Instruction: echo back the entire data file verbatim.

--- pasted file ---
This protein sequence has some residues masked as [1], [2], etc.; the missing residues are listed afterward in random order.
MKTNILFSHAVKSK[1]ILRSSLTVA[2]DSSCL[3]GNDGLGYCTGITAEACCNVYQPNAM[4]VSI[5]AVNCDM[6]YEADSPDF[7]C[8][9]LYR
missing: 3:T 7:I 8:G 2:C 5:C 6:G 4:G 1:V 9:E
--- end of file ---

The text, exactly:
This protein sequence has some residues masked as [1], [2], etc.; the missing residues are listed afterward in random order.
MKTNILFSHAVKSK[1]ILRSSLTVA[2]DSSCL[3]GNDGLGYCTGITAEACCNVYQPNAM[4]VSI[5]AVNCDM[6]YEADSPDF[7]C[8][9]LYR
missing: 3:T 7:I 8:G 2:C 5:C 6:G 4:G 1:V 9:E